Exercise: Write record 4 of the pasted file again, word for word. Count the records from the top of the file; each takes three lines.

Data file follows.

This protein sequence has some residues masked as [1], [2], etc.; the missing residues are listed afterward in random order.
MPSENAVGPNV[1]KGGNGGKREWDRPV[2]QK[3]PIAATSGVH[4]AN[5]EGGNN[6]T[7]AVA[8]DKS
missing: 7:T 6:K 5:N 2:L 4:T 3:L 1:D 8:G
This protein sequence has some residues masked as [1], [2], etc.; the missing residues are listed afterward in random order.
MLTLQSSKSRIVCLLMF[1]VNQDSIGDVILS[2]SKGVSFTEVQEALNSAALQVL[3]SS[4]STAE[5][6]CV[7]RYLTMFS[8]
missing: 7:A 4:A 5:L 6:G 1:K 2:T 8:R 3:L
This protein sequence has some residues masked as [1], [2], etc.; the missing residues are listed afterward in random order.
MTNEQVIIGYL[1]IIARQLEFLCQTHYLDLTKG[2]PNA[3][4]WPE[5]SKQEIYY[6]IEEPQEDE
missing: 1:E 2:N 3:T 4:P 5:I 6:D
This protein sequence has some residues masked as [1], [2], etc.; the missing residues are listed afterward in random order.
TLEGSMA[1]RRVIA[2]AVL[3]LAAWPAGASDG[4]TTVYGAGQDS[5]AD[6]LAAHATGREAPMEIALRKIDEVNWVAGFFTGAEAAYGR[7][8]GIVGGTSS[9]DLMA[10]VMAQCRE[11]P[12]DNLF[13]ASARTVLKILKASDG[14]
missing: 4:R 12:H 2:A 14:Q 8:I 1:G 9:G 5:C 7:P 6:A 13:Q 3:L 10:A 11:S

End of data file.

This protein sequence has some residues masked as [1], [2], etc.; the missing residues are listed afterward in random order.
TLEGSMA[1]RRVIA[2]AVL[3]LAAWPAGASDG[4]TTVYGAGQDS[5]AD[6]LAAHATGREAPMEIALRKIDEVNWVAGFFTGAEAAYGR[7][8]GIVGGTSS[9]DLMA[10]VMAQCRE[11]P[12]DNLF[13]ASARTVLKILKASDG[14]
missing: 4:R 12:H 2:A 14:Q 8:I 1:G 9:G 5:C 7:P 6:A 13:Q 3:L 10:A 11:S